The Movie Transformation: 'Southpaw' Jake Gyllenhaal vs. 'Trainwreck' Tilda Swinton

The battles of the sexes makes its way to movie makeovers. 

Jake Gyllenhaal’s latest movie Southpaw opens in theaters Friday. If you’ve seen one of the trailers or glimpsed one of the posters, then you’ve probably noticed his hulking physique. He’s totally jacked. His physical overhaul doesn’t come as a huge surprise considering he plays a light-heavyweight boxer. Months spent prepping in the gym are a necessity for actors whose roles demand rippling bodies. Christian Bale has made a career out of it.

For actresses, the requirements for transformation typically don’t involve bench pressing 500 pounds. Sure, Gal Gadot hit the gym to beef up for Wonder Woman, but to hardcore DC fans she could lift ‘til the cows came home and the extra workout wouldn’t increase her chest size to accurately represent the character. For women to undergo the same experience, they either ugly down or pretty up.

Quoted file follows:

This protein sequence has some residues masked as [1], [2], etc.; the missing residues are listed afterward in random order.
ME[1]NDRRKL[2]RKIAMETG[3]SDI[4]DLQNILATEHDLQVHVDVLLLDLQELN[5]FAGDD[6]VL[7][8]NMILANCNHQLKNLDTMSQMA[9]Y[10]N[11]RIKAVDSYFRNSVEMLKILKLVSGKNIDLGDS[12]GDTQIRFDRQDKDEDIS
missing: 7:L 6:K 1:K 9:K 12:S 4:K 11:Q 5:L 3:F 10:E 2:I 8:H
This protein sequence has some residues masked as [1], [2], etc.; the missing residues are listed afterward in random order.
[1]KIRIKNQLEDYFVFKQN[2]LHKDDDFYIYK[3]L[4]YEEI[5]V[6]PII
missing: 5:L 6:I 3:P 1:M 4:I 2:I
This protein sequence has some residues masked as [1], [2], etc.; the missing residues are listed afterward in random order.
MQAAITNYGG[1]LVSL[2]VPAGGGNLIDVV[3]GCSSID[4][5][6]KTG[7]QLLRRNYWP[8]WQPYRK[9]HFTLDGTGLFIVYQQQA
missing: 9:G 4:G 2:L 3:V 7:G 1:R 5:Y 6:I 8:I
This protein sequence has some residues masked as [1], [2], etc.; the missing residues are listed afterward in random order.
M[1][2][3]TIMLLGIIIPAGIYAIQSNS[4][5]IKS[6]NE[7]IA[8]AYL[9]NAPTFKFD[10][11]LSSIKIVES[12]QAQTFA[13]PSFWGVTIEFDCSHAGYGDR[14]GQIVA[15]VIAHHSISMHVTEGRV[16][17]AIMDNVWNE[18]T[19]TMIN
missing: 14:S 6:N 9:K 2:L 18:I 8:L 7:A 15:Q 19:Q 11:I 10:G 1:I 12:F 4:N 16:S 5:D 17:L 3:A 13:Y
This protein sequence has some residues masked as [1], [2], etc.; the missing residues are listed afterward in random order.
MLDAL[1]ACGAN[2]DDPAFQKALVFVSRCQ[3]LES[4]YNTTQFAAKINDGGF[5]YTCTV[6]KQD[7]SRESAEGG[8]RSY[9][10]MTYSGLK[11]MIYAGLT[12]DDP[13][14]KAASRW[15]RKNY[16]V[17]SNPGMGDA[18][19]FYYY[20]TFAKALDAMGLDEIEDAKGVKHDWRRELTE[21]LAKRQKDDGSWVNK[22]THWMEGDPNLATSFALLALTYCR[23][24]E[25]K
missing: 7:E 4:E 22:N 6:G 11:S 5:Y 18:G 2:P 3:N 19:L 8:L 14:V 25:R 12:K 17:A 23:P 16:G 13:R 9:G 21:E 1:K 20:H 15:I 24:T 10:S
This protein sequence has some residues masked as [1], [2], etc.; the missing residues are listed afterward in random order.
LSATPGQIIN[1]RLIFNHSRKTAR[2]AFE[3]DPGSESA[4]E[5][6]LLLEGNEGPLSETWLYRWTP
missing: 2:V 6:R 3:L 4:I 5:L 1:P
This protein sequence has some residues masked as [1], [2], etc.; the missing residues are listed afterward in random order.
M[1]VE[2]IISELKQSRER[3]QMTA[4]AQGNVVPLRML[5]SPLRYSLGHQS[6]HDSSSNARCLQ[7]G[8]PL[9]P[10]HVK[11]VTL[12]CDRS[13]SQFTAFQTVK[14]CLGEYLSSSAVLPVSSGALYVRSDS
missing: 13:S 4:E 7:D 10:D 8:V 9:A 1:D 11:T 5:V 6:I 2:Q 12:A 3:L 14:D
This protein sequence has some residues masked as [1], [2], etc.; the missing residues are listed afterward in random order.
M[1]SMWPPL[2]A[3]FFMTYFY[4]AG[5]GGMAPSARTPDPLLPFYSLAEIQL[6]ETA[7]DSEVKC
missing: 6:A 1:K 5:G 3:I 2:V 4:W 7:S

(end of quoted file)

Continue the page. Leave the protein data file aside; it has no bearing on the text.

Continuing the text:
The latter option is the topic of another recent performance. Tilda Swinton, whose entire resume is filled with roles showcasing her malleable talent, received similar coverage to Gyllenhaal this week in EW concerning her appearance in Trainwreck. In the film, she plays Amy Schumer’s boss: a ruthless, egotistical magazine editor. Unlike her previous outings, she didn’t get kitted out with bucked teeth, or a prosthetic liver spot-ridden mask, for the part.

She had her hair and make up done.

In a thoroughly exciting expose, her transformation is deconstructed thanks by the film’s stylists. The team of aesthetic artists reveal the type of eyeshadow she wore, the fake tan they applied, and how they selected the wig to best complete the makeover. In all cases the actors involved did whatever it takes to nail the character, and the end result affirms a sad truth about Hollywood: Gyllenhaal is a ripped adonis, and Swinton has great hair. Is this another example of the industry’s history of inequality toward women - be it actresses receiving less pay or the variety of roles on offer - or is it simply the way the cookie crumbles?

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